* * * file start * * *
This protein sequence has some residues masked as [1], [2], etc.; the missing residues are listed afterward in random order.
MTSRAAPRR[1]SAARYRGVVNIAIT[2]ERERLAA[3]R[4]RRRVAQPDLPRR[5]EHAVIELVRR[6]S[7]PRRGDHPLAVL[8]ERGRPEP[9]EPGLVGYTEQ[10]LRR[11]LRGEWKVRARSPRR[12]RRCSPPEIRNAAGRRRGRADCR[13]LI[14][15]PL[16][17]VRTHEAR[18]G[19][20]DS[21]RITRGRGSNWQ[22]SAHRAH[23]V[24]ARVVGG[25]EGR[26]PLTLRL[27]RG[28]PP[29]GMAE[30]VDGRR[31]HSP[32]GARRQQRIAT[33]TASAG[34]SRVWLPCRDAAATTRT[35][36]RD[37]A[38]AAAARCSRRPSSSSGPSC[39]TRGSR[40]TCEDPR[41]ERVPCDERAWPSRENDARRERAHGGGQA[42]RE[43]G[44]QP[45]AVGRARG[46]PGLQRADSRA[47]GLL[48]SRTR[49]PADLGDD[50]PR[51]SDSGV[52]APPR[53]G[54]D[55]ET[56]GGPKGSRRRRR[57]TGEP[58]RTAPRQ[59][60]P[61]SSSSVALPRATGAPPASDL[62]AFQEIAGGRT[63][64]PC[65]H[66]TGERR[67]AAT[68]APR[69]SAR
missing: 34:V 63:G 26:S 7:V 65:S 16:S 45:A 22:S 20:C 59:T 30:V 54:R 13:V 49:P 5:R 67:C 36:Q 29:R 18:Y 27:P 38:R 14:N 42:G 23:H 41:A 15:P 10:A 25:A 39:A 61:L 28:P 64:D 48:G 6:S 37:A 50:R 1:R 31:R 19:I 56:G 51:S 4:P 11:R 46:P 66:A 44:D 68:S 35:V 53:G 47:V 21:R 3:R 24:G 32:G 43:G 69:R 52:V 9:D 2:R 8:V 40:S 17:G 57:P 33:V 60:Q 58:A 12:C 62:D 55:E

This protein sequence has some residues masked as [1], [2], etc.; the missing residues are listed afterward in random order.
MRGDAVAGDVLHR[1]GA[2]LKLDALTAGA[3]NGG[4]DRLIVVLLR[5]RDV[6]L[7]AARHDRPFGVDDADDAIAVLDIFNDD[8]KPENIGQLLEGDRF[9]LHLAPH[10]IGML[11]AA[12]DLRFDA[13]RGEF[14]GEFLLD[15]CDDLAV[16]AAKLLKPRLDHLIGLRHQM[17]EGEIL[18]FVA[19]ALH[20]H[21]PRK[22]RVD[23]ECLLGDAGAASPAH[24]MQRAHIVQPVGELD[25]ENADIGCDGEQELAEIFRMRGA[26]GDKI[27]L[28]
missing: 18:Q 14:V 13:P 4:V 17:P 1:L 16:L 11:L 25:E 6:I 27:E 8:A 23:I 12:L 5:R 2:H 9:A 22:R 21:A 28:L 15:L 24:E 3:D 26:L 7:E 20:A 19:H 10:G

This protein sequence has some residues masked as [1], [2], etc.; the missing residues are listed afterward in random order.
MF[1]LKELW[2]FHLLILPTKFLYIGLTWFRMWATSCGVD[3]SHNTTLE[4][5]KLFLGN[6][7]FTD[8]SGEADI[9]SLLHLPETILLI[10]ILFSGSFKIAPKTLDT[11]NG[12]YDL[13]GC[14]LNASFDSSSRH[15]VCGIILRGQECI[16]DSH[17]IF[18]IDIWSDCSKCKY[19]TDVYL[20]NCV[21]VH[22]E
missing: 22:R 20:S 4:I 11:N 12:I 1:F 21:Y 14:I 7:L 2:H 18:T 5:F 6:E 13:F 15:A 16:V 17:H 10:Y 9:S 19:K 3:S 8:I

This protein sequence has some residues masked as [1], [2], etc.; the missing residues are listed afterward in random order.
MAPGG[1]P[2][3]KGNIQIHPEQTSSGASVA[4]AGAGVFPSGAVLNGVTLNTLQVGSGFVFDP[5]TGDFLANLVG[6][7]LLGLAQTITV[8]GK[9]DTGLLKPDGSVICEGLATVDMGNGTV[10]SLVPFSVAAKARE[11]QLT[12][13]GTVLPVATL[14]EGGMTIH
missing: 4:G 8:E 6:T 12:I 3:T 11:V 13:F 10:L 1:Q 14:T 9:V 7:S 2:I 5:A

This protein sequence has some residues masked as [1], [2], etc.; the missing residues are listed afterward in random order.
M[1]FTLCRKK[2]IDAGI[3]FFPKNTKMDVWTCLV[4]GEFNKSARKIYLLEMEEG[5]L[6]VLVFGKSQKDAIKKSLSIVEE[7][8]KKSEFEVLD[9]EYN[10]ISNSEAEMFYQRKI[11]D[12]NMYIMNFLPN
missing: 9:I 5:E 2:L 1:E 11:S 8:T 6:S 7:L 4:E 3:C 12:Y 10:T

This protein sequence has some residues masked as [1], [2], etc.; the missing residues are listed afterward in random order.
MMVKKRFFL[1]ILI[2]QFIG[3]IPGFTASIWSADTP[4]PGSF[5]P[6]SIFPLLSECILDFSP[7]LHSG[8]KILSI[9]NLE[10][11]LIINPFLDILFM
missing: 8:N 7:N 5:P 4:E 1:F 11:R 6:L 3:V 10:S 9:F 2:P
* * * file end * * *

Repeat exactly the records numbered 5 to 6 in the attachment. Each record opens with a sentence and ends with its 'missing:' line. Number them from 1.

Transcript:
This protein sequence has some residues masked as [1], [2], etc.; the missing residues are listed afterward in random order.
M[1]FTLCRKK[2]IDAGI[3]FFPKNTKMDVWTCLV[4]GEFNKSARKIYLLEMEEG[5]L[6]VLVFGKSQKDAIKKSLSIVEE[7][8]KKSEFEVLD[9]EYN[10]ISNSEAEMFYQRKI[11]D[12]NMYIMNFLPN
missing: 9:I 5:E 2:L 1:E 11:S 8:T 6:S 7:L 4:E 3:C 12:Y 10:T

This protein sequence has some residues masked as [1], [2], etc.; the missing residues are listed afterward in random order.
MMVKKRFFL[1]ILI[2]QFIG[3]IPGFTASIWSADTP[4]PGSF[5]P[6]SIFPLLSECILDFSP[7]LHSG[8]KILSI[9]NLE[10][11]LIINPFLDILFM
missing: 8:N 7:N 5:P 4:E 1:F 11:R 6:L 3:V 10:S 9:F 2:P